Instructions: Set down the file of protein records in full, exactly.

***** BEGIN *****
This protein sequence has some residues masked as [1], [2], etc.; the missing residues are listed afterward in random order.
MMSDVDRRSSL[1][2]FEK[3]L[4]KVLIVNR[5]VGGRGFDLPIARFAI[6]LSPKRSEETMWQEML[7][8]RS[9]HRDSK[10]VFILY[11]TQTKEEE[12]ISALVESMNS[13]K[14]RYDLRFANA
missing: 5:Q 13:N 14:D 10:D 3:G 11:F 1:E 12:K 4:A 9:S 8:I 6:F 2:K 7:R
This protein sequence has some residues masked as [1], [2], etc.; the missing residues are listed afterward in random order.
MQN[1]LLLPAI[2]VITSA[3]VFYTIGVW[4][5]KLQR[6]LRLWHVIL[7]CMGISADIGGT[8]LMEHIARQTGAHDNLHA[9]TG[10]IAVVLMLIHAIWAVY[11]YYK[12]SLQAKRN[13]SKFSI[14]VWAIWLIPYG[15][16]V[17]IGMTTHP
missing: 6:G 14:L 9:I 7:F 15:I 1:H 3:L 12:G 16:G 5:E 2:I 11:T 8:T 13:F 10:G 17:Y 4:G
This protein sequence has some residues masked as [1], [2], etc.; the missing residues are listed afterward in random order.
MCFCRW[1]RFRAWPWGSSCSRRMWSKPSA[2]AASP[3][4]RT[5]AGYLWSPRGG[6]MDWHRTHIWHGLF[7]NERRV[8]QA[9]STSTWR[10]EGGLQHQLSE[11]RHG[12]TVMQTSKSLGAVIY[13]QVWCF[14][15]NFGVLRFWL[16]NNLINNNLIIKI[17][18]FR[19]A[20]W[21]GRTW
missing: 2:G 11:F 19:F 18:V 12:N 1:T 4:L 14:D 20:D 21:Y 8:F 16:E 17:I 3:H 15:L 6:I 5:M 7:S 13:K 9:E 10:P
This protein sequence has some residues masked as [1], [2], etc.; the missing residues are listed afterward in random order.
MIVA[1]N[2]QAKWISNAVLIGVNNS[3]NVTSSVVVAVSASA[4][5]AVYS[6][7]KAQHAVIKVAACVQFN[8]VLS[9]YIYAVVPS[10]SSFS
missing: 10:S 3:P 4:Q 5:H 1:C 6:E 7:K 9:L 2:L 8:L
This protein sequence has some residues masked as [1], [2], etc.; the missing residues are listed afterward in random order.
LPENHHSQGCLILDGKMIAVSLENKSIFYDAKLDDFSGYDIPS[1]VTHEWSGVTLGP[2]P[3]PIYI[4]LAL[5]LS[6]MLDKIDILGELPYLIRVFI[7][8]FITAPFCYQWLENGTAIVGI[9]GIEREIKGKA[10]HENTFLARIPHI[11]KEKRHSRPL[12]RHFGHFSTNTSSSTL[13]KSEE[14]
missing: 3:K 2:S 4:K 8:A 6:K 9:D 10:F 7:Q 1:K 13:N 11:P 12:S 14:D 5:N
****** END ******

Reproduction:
This protein sequence has some residues masked as [1], [2], etc.; the missing residues are listed afterward in random order.
MMSDVDRRSSL[1][2]FEK[3]L[4]KVLIVNR[5]VGGRGFDLPIARFAI[6]LSPKRSEETMWQEML[7][8]RS[9]HRDSK[10]VFILY[11]TQTKEEE[12]ISALVESMNS[13]K[14]RYDLRFANA
missing: 5:Q 13:N 14:D 10:D 3:G 11:F 1:E 12:K 4:A 9:S 8:I 6:F 2:K 7:R
This protein sequence has some residues masked as [1], [2], etc.; the missing residues are listed afterward in random order.
MQN[1]LLLPAI[2]VITSA[3]VFYTIGVW[4][5]KLQR[6]LRLWHVIL[7]CMGISADIGGT[8]LMEHIARQTGAHDNLHA[9]TG[10]IAVVLMLIHAIWAVY[11]YYK[12]SLQAKRN[13]SKFSI[14]VWAIWLIPYG[15][16]V[17]IGMTTHP
missing: 6:G 14:L 9:I 7:F 15:I 1:H 3:L 12:G 16:G 5:E 2:I 11:T 8:T 13:F 10:G 17:Y 4:G
This protein sequence has some residues masked as [1], [2], etc.; the missing residues are listed afterward in random order.
MCFCRW[1]RFRAWPWGSSCSRRMWSKPSA[2]AASP[3][4]RT[5]AGYLWSPRGG[6]MDWHRTHIWHGLF[7]NERRV[8]QA[9]STSTWR[10]EGGLQHQLSE[11]RHG[12]TVMQTSKSLGAVIY[13]QVWCF[14][15]NFGVLRFWL[16]NNLINNNLIIKI[17][18]FR[19]A[20]W[21]GRTW
missing: 2:G 11:F 19:F 18:V 12:N 1:T 4:L 14:D 20:D 21:Y 8:F 16:E 17:I 3:H 15:L 6:I 5:M 7:S 13:K 9:E 10:P
This protein sequence has some residues masked as [1], [2], etc.; the missing residues are listed afterward in random order.
MIVA[1]N[2]QAKWISNAVLIGVNNS[3]NVTSSVVVAVSASA[4][5]AVYS[6][7]KAQHAVIKVAACVQFN[8]VLS[9]YIYAVVPS[10]SSFS
missing: 10:S 3:P 4:Q 5:H 1:C 6:E 7:K 9:L 2:L 8:L
This protein sequence has some residues masked as [1], [2], etc.; the missing residues are listed afterward in random order.
LPENHHSQGCLILDGKMIAVSLENKSIFYDAKLDDFSGYDIPS[1]VTHEWSGVTLGP[2]P[3]PIYI[4]LAL[5]LS[6]MLDKIDILGELPYLIRVFI[7][8]FITAPFCYQWLENGTAIVGI[9]GIEREIKGKA[10]HENTFLARIPHI[11]KEKRHSRPL[12]RHFGHFSTNTSSSTL[13]KSEE[14]
missing: 3:K 2:S 4:K 8:A 6:K 9:D 10:F 7:Q 1:K 13:N 11:P 12:S 14:D 5:N